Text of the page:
The conventional loans typically will go up to a 45% debt to income ratio, so that’s a hindrance if you have a lot of debt. A debt to income ratio includes your housing payments, your credit card payments, all of your monthly payments. It does not include housing, as far as lights, utilities, those things. That is your conventional loan.

Then you have an FHA loan, which you can put down as little as 3-1/2%. They do not have a credit score threshold but usually most lenders go down to 560. The max debt to income ratio is based on the automated underwriting findings usually they max at 58% with compensating factors.

That is the difference, if you’re looking and you’ve had dings on the credit. A conventional loan, four years out of bankruptcy, FHA two years, so that is your difference in those. It can go all the way up to seven years with a foreclosure on conventional loans. People getting back into the market, that’s the loan to be looking for.

There’s another loan called Home Path which is by Fannie Mae. That is 5% down. Fannie Mae owns the property. There is no appraisal. Of course, then there’s renovation loans, all variations of that. You can do a renovation loan with an FHA, which means that you can buy a house, fix it up and roll the money into it for repairs. You can do Home Path Renovation, which a lot of people do, buy the Home Path loans, which is a Fannie Mae product, fix them up.

Then we have VA. If you’re a veteran there is 100% financing. There’s really no credit score. It’s a total package scorecard. That’s the way to go if you’re a veteran. Rates are good, they’re low and they’re easy to get into.

What kinds of fees are associated with a loan application and approval? Does it vary from the types of loans you just mentioned or is it pretty much standard across the board?

Kimber: Point blank, there are no application fees allowed to be collected because of the new rules. You cannot collect an application fee, zero. It is not allowed. The broker or the lender, whoever it may be, is to be paid only if the loan closes. As far as any upfront fees, except for a credit report fee, which is a legitimate third party fee when you want to get qualified, or an appraisal fee made directly to the company assigned to do the appraisal but there can be no other fees charged.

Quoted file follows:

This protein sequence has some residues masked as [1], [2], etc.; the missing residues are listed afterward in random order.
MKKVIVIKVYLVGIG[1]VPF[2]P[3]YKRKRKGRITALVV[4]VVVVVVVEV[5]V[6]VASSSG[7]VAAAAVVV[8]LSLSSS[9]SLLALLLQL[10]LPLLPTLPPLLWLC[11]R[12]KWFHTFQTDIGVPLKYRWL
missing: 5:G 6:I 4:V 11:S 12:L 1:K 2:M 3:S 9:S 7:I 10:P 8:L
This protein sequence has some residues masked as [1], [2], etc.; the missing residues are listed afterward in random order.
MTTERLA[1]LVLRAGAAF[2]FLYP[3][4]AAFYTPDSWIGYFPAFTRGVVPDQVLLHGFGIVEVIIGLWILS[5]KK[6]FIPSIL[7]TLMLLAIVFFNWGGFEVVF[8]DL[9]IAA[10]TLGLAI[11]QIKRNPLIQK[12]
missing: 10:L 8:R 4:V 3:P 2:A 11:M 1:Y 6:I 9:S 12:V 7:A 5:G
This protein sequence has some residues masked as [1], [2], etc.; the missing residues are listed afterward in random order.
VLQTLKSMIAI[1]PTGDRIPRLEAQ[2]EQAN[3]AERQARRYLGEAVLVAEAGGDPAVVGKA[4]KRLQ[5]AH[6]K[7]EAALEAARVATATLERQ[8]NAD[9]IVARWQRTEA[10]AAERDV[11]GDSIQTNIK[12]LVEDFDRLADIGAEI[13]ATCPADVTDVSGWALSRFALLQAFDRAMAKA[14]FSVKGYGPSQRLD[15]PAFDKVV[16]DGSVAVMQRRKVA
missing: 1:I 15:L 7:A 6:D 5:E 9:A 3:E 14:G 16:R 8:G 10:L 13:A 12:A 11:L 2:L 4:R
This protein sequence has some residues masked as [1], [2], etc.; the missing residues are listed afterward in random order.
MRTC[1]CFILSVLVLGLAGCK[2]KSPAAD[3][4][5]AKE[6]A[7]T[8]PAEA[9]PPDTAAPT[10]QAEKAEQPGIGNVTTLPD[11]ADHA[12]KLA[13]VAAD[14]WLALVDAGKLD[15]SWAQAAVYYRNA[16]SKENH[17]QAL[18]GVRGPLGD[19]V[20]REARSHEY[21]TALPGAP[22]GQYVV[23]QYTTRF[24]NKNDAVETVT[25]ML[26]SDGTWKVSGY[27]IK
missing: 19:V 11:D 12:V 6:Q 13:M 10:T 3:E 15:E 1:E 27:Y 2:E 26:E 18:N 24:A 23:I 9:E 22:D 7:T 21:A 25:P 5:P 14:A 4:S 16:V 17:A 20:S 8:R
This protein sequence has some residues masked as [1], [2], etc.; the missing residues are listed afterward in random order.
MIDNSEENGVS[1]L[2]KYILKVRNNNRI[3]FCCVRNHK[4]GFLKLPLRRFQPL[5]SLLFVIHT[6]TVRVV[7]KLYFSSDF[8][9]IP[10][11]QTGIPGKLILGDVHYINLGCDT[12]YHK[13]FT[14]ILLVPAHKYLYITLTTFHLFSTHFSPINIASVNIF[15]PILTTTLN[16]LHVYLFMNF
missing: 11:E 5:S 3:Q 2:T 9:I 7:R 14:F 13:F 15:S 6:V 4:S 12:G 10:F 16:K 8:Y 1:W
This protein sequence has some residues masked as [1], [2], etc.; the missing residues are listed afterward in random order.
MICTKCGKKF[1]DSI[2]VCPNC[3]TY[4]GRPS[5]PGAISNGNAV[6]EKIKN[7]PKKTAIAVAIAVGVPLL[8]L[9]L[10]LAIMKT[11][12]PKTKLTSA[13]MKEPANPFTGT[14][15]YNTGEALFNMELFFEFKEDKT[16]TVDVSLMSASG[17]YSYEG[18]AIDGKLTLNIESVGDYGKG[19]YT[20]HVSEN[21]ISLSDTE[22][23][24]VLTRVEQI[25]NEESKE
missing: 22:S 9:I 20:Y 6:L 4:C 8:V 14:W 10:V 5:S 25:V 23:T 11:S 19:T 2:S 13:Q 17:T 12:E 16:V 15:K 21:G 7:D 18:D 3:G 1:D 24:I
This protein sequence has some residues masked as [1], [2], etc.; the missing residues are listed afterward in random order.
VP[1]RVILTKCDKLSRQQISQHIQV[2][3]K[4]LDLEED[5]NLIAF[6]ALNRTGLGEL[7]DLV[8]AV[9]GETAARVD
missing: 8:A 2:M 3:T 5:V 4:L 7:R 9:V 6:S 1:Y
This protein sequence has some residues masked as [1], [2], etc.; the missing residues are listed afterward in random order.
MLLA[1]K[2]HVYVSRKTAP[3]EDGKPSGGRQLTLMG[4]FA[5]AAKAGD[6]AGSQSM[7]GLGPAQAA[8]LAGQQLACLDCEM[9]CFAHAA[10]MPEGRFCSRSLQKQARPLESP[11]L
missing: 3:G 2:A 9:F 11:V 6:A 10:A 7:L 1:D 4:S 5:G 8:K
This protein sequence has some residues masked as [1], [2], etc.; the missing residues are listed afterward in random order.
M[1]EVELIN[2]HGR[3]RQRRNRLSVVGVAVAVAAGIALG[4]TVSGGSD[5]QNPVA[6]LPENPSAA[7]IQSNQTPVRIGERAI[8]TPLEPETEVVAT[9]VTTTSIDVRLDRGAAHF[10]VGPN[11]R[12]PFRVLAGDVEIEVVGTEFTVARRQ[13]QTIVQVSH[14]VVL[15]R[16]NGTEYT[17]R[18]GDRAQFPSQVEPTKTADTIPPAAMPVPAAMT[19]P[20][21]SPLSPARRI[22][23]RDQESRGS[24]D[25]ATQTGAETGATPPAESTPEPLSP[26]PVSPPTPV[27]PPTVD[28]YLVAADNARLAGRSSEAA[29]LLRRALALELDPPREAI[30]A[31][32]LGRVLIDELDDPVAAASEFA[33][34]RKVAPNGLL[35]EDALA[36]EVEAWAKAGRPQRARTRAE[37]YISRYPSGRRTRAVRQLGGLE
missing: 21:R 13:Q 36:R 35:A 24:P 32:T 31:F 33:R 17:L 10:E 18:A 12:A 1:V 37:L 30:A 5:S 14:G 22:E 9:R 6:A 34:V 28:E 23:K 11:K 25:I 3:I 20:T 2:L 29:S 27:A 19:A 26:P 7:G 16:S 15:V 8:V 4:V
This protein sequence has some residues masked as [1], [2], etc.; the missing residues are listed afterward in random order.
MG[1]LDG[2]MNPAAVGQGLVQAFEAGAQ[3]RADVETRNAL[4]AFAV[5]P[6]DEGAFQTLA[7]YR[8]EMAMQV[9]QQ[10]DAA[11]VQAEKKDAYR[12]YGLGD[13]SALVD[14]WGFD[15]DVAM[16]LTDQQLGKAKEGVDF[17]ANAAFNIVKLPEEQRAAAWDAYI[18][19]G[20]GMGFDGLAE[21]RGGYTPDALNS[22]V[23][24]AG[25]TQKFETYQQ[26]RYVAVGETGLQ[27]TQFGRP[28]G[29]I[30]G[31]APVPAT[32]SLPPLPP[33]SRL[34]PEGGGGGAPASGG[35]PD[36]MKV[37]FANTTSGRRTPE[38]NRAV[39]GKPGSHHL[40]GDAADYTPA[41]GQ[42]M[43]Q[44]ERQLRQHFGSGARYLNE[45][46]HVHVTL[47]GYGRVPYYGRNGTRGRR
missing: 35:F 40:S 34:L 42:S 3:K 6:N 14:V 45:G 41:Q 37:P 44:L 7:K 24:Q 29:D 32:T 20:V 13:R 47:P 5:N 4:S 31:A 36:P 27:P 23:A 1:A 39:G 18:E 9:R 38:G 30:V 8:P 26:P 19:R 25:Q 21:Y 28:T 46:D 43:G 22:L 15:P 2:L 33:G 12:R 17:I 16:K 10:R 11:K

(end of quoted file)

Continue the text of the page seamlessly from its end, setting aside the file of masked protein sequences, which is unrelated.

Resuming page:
I know there are a lot of factors that go into this whole process, but generally, how long of a time period are we looking at to close a loan?

Kimber: If you go with the big bank and with a lender, the average process is sixty to ninety days. If you go with a market brokerage company such as our company, we can close as little as two weeks. If the paperwork is together. The average turnaround time in a loan process closing with a good broker is three weeks, as long as everything’s in place. If there are no title issues. No one can close a loan under seven days, because there’s a seven business day waiting period from the time a loan is submitted to the time that actually it is allowed to be closed under guidelines.

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KevinNimmo

Kevin Nimmo is Executive Editor of The Western Medical Journal, The Prescott Business Journal and and contributor to Small Business Trendsetters Magazine. Kevin authors Spotlight articles and interviews today's business leaders.